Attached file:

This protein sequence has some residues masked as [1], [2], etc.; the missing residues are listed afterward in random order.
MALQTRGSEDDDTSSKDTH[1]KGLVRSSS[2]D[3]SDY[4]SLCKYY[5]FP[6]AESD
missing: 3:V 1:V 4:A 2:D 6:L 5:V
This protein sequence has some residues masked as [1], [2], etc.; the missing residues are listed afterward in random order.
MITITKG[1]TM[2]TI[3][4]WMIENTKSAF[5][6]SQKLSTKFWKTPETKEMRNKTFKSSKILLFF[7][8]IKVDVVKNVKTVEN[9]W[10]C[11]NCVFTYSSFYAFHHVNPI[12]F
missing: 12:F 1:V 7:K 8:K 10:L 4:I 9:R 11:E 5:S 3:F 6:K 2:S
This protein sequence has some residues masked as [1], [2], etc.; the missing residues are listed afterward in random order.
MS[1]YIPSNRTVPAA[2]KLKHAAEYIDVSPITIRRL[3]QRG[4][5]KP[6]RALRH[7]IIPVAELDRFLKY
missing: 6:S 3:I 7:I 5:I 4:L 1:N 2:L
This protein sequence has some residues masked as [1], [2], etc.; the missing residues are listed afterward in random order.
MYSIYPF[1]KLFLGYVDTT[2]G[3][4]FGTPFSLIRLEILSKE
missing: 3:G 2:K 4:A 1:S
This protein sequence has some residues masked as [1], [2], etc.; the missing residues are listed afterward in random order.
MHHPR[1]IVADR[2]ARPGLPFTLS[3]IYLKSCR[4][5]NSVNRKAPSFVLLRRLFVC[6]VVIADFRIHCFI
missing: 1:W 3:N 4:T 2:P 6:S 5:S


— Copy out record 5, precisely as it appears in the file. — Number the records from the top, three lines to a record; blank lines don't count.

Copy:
This protein sequence has some residues masked as [1], [2], etc.; the missing residues are listed afterward in random order.
MHHPR[1]IVADR[2]ARPGLPFTLS[3]IYLKSCR[4][5]NSVNRKAPSFVLLRRLFVC[6]VVIADFRIHCFI
missing: 1:W 3:N 4:T 2:P 6:S 5:S